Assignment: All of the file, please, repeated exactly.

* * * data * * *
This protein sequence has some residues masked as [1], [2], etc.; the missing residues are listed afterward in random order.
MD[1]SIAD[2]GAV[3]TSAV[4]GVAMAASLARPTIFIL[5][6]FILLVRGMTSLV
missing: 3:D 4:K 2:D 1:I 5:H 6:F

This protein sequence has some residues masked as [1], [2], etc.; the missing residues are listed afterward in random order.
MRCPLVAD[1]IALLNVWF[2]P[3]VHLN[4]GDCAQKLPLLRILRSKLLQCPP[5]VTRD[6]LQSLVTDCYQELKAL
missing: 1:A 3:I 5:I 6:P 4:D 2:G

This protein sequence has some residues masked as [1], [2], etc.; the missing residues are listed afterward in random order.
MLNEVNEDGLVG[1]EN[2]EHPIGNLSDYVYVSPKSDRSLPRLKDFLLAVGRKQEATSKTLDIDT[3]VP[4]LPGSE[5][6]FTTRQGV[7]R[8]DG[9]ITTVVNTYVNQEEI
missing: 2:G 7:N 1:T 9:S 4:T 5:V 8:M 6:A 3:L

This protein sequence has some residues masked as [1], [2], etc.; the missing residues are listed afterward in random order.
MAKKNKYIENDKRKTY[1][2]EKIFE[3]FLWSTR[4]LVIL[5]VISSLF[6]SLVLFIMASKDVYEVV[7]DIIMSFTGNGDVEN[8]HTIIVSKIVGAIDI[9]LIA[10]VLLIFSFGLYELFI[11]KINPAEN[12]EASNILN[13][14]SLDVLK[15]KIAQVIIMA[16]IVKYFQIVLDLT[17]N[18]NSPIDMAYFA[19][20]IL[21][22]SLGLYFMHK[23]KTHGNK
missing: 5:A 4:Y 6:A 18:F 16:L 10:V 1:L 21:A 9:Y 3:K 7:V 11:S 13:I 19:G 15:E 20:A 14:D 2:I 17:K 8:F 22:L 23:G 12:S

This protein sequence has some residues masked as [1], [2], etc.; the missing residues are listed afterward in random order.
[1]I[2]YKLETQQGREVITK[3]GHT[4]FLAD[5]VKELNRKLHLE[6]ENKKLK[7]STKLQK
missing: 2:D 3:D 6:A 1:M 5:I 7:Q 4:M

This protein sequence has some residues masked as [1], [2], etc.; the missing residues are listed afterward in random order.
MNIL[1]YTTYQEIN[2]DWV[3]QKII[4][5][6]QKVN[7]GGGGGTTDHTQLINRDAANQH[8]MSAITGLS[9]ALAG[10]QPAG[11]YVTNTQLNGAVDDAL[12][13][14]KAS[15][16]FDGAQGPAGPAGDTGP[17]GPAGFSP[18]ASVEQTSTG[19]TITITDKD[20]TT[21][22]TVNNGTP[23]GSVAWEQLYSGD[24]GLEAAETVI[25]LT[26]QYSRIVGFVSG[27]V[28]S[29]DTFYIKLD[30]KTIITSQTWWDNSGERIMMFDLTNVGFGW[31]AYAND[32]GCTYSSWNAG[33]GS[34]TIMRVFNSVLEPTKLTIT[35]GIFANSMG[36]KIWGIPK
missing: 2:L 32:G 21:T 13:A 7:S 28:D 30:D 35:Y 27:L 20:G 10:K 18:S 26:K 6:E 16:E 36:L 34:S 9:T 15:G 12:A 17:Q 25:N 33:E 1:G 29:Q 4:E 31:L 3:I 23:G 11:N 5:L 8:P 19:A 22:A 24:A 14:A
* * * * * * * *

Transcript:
This protein sequence has some residues masked as [1], [2], etc.; the missing residues are listed afterward in random order.
MD[1]SIAD[2]GAV[3]TSAV[4]GVAMAASLARPTIFIL[5][6]FILLVRGMTSLV
missing: 3:D 4:K 2:D 1:I 5:H 6:F

This protein sequence has some residues masked as [1], [2], etc.; the missing residues are listed afterward in random order.
MRCPLVAD[1]IALLNVWF[2]P[3]VHLN[4]GDCAQKLPLLRILRSKLLQCPP[5]VTRD[6]LQSLVTDCYQELKAL
missing: 1:A 3:I 5:I 6:P 4:D 2:G

This protein sequence has some residues masked as [1], [2], etc.; the missing residues are listed afterward in random order.
MLNEVNEDGLVG[1]EN[2]EHPIGNLSDYVYVSPKSDRSLPRLKDFLLAVGRKQEATSKTLDIDT[3]VP[4]LPGSE[5][6]FTTRQGV[7]R[8]DG[9]ITTVVNTYVNQEEI
missing: 2:G 7:N 1:T 9:S 4:T 5:V 8:M 6:A 3:L

This protein sequence has some residues masked as [1], [2], etc.; the missing residues are listed afterward in random order.
MAKKNKYIENDKRKTY[1][2]EKIFE[3]FLWSTR[4]LVIL[5]VISSLF[6]SLVLFIMASKDVYEVV[7]DIIMSFTGNGDVEN[8]HTIIVSKIVGAIDI[9]LIA[10]VLLIFSFGLYELFI[11]KINPAEN[12]EASNILN[13][14]SLDVLK[15]KIAQVIIMA[16]IVKYFQIVLDLT[17]N[18]NSPIDMAYFA[19][20]IL[21][22]SLGLYFMHK[23]KTHGNK
missing: 5:A 4:Y 6:A 18:F 16:L 10:V 1:L 21:A 9:Y 3:K 7:V 11:S 13:I 19:G 15:E 20:A 14:D 2:I 17:K 8:F 22:L 23:G 12:S

This protein sequence has some residues masked as [1], [2], etc.; the missing residues are listed afterward in random order.
[1]I[2]YKLETQQGREVITK[3]GHT[4]FLAD[5]VKELNRKLHLE[6]ENKKLK[7]STKLQK
missing: 2:D 3:D 6:A 1:M 5:I 7:Q 4:M

This protein sequence has some residues masked as [1], [2], etc.; the missing residues are listed afterward in random order.
MNIL[1]YTTYQEIN[2]DWV[3]QKII[4][5][6]QKVN[7]GGGGGTTDHTQLINRDAANQH[8]MSAITGLS[9]ALAG[10]QPAG[11]YVTNTQLNGAVDDAL[12][13][14]KAS[15][16]FDGAQGPAGPAGDTGP[17]GPAGFSP[18]ASVEQTSTG[19]TITITDKD[20]TT[21][22]TVNNGTP[23]GSVAWEQLYSGD[24]GLEAAETVI[25]LT[26]QYSRIVGFVSG[27]V[28]S[29]DTFYIKLD[30]KTIITSQTWWDNSGERIMMFDLTNVGFGW[31]AYAND[32]GCTYSSWNAG[33]GS[34]TIMRVFNSVLEPTKLTIT[35]GIFANSMG[36]KIWGIPK
missing: 2:L 32:G 21:T 13:A 7:S 28:D 30:D 35:Y 27:L 20:G 10:K 18:S 26:K 6:E 16:E 36:L 34:S 9:T 15:G 12:A 17:Q 25:N 33:E 1:G 29:Q 4:E 31:L 3:I 23:G 11:N 5:L 8:P 19:A 22:A 24:A 14:A